Instead, Reagan and his insurgent right-wing Republicans arrived in Washington in 1980 bearing false promises of how drastically lower tax rates on the rich would produce more revenue. They also claimed that slashed government spending would make almost everyone better off.

Reagan fronted, too, for ideological assaults on unions, de-regulation of banks and corporations, and scrapping plans for solar and other alternative energy sources. Reagan combined these strategies with a massive military build-up even though the chief U.S. rival, the Soviet Union, was in rapid and irreversible decline.

Contrary to Reagan’s assurances, the promised surge in tax revenue never materialized and the deficit swelled to then-record levels. Other negative effects of Reagan’s “trickle-down” strategy were quickly apparent with homeless people wandering the streets and with the decay of once thriving industrial cities.

But other consequences were slower to materialize because the United States had so much wealth that the nation could absorb misguided policies for brief periods.

Thanks to Reagan’s political skills, however, his strategies became deeply entrenched in Official Washington. “Free-market” orthodoxy was in; crank philosophers like Ayn Rand and cruel economic gurus like Milton Friedman were cool. Even middle-class Americans began to worship the “market,” increasingly risking their hard-earned money on Wall Street.

Reagan’s personal appeal helped sell this anti-government philosophy even to many people who were being savaged by the policies. Especially working-class white men were encouraged to blame their declining status on programs that were helping to correct historic discrimination against women and racial minorities.

Even during the eight years of Democratic President Bill Clinton, when there was a counter-surge of government activism, there was still a growing Washington consensus about “the magic of the markets,” further deregulation and continued exporting of American factory jobs. Too many insiders, both Republican and Democrat, were getting rich from the Wall Street gold rush.

Another important turning point came in Election 2000 when American voters narrowly favored Democrat Al Gore but instead – thanks to the intervention of Republican justices on the U.S. Supreme Court – got George W. Bush.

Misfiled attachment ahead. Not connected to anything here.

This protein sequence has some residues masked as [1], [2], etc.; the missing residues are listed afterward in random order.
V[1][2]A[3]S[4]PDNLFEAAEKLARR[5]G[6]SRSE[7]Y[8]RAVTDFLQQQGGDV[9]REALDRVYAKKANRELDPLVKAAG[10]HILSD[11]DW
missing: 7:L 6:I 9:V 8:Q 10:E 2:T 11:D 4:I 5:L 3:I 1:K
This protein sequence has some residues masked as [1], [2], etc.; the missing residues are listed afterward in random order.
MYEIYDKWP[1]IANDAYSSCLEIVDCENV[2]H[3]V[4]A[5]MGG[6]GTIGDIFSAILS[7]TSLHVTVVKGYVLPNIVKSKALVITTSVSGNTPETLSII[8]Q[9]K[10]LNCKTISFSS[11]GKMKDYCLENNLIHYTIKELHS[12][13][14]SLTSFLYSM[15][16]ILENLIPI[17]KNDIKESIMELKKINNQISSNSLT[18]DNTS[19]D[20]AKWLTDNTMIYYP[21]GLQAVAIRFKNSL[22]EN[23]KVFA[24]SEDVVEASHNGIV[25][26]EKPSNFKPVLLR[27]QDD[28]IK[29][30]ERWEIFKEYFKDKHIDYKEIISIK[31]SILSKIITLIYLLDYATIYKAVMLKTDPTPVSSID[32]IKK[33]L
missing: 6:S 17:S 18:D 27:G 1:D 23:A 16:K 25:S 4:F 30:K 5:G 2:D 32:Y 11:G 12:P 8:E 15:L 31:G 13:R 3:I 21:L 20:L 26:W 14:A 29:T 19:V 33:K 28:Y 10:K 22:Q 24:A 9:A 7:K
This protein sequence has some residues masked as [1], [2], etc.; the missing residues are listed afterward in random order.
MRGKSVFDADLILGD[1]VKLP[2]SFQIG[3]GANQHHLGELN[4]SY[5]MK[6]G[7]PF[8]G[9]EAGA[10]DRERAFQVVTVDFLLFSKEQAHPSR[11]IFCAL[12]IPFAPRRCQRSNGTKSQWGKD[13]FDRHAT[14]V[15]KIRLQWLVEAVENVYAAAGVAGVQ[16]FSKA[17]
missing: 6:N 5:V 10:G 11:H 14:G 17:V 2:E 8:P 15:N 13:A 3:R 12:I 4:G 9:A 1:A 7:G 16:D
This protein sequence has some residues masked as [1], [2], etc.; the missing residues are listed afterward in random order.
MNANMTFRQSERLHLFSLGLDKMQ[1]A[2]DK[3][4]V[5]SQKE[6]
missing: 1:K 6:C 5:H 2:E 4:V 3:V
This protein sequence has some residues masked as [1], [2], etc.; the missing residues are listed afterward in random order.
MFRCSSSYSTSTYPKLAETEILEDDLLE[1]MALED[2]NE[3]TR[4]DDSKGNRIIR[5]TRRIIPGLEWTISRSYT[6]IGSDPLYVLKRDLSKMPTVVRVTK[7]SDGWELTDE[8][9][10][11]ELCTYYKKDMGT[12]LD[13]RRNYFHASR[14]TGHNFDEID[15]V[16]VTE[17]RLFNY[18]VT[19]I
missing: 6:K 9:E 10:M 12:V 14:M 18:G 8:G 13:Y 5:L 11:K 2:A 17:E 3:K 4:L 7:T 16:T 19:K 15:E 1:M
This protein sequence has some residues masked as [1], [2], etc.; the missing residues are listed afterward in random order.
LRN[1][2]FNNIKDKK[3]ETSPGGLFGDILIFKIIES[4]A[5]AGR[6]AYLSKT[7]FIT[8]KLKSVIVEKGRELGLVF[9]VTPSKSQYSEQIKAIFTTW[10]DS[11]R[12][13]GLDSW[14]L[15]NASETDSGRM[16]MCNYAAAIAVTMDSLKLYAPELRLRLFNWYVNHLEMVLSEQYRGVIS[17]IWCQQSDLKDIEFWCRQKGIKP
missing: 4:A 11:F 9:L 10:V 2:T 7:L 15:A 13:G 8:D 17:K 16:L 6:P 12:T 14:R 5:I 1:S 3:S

Back came the Reaganesque orthodoxies of tax cuts for the rich, disdain for alternative energy, and even more corporate deregulation, plus – after the 9/11 attacks – another jump in military spending for two unfunded wars. From a budget surplus under Clinton, the United States was back deeply in debt under Bush.

A Legacy of Despair

The Reagan/Bush legacy is now painfully apparent for many Americans. As the nation’s wealth was concentrated in the top few percentiles, the middle class stagnated and shrank – and the ranks of the desperate poor swelled.

A new survey by the Center for Labor Market Studies at Northeastern University found 37 percent of young families with children stuck in a life of poverty last year. That level was even worse than the survey’s previous high of 36 percent in 1993, the end of the first round of Reagan economic policies.

Under President Clinton, the percentage of young families in poverty declined to 25 percent by 2000. But it then started up again with the resurgence of Reaganonomics under President George W. Bush, reaching the 37 percent mark in the wake of the 2008 financial crisis, which led to the worst economic recession since the Great Depression.

The United States also has squandered much of its technological leadership. Solar panels, which Carter proudly placed on the White House roof and which Reagan defiantly ripped down, are now being made in China with U.S. firms hopelessly behind in the competition.

Even some thoughtful billionaires have begun lamenting the mess that Reaganonomics has caused. The likes of investor Warren Buffett and Google’s Eric Schmidt have warned about the dangers from extreme economic inequality and stressed the need for greater consumer demand.

That consumer demand could be brought about by using a progressive tax structure to divert some of the excess wealth from the top – money that was generated from opportunities created by the government’s investments during much of the 20th Century – to put Americans back to work rebuilding the country’s roads, bridges, airports, schools, etc.

The idea would be to recreate, as much as possible, the virtuous cycle that existed from the post-World War II era until Reagan’s presidency. Though it is surely true that some of those conditions can’t be replicated – global competition is much stronger today – the dramatic advances in technology and productivity should be able to support a vibrant middle class.

This course of action is increasingly obvious to policymakers and is reflected modestly in President Barack Obama’s latest comments about the need for higher taxes on the rich and greater investment in jobs for struggling Americans.